It’s a pleasure to meet you.
The posts below chronicle my writing life from 2006-2010.
I won’t add more to this journal, but I will update the News and Projects page.
Nowadays, I can sometimes be found over at Bookbilly.
On Official Hiatus.
May return with important announcements…or when I figure out how to balance teaching a full load of classes with writing. Ha–that’s a good one.
We should support our local artists, whether they are writers, musicians, or painters. This is a sound philosophy, even if it is sometimes difficult to follow: we can only be so many places at once, afford so many babysitters, stay up late so many nights of the week. We’ve all been there, I’m sure. I want to support my friends’ band, but why are they playing at 9 p.m. on a Tuesday? That reading sounds great…let me find a sitter. However, we can read on our own time—how perfect! So buy some books and magazines and support your local artists. The following list will get you started.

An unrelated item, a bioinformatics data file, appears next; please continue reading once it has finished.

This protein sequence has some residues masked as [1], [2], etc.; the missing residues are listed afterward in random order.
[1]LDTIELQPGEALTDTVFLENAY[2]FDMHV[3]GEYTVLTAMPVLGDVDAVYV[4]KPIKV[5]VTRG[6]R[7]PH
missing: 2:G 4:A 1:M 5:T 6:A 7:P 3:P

For this post I’m focusing on our local writers and their works that have been published this year. What do I mean by local writer? I’m including those who currently live in Georgia, as well as those who have lived here in the past. Many writers have been to school and /or taught in Georgia, while many current Georgia writers have deep roots elsewhere.
Stephanie Perkins now resides in Asheville. I am super excited to read her debut YA novel, Anna and the French Kiss (Dutton) which comes out in December 2010. Her second book, Lola and the Boy Next Door is set to come out in the Fall of 2011. About Anna:
“Very sly. Very funny. Very romantic. You should date this book.”
— MAUREEN JOHNSON, NYT bestselling author of 13 Little Blue Envelopes and Scarlett Fever